Who says functional can’t be fashionable too? As more and more Australians incorporate face masks into their outdoor attire, local designers are adding them to their range for the first time.
And while the Australian Government hasn’t officially recommended wearing a face mask unless you’re carrying Covid-19 or caring for someone who is (in which case the mask should be medical-grade), many other countries have recently made face masks or cloth face coverings mandatory in public spaces to help prevent the asymptomatic spread of disease. It’s also a well-established practice in many Asian countries.
Here are six Aussie companies now making face masks – from luxe silk styles to high-visibility coverings and make-your-own options – ranging from $14 to $44.44.
SisterWorks is a not-for-profit organisation supporting female refugees, asylum seekers and migrants by providing work and empowerment through commerce. The group operates hubs in Bendigo, Richmond and Dandenong where women can attend a range of programs, all focused on ‘learning by doing’.
When the coronavirus lockdown forced the hubs to close, the group began thinking about ways it could maintain its activities so that its community, one of the most vulnerable in Australia, could still earn an income. “We then decided to develop a reusable product respectful of our ethics,” says head of sales Nhi Tran.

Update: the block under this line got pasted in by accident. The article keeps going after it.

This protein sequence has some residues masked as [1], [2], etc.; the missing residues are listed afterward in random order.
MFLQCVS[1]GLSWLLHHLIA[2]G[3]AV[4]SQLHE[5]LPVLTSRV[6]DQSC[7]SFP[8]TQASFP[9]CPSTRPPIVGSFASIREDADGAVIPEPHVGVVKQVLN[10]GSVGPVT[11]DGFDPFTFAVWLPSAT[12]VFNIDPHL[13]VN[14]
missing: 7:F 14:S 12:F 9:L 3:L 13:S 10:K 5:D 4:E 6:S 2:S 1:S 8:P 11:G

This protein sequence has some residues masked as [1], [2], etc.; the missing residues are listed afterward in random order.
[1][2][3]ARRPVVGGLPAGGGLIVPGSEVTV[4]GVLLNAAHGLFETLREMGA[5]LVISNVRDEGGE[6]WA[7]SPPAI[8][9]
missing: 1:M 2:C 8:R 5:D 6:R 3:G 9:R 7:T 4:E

The masks SisterWorks produces are simple enough to be made from home, keeping “sisters” employed while social distancing. “The challenge was to move the training program for our sisters online,” says Tran. “The majority of them have little English and little IT skills.”
The initiative is already producing great success stories. “We lent a sewing machine to our sister Logini for the mask project [and] with her income, she earned enough money to purchase her own [machine],” says Tran.
SisterWorks’s masks are made from donated cotton fabric and loose-weave muslin, with a pocket to insert extra layers, or a filter.
$14. Available online.
For something a little more luxe, Sydney sleepwear brand Papinelle is selling pure silk masks. “Using silk provides a chic alternative to standard masks and also has the added benefit of being sustainable, washable and reusable,” says Papinelle founder Renae James.
She originally imagined her masks would be worn while travelling, but that seems unlikely – at least right now. Unlike some other brands that are only manufacturing masks short-term, James sees the product becoming a regular part of her collection. “We imagine they will be the new eye mask on flights,” she says.
The masks are made using silk remnants sourced from Papinelle’s regular suppliers. They also have a pocket for inserting a generic filter.
$39.95. Currently sold out online, but being restocked soon. (Watch this space).
Hey Reflect’o has always blurred the line between functional and fashionable with its range of designer high-visibility vests for cyclists (and their dogs). Now, owner Lisa Penney is moving into the mask market.
Penney hand-sews every mask to order from her studio at Adelaide artist hub The Mill. “They went boom in the first two weeks of the lockdown,” she says – 150 masks in the first day she put them online.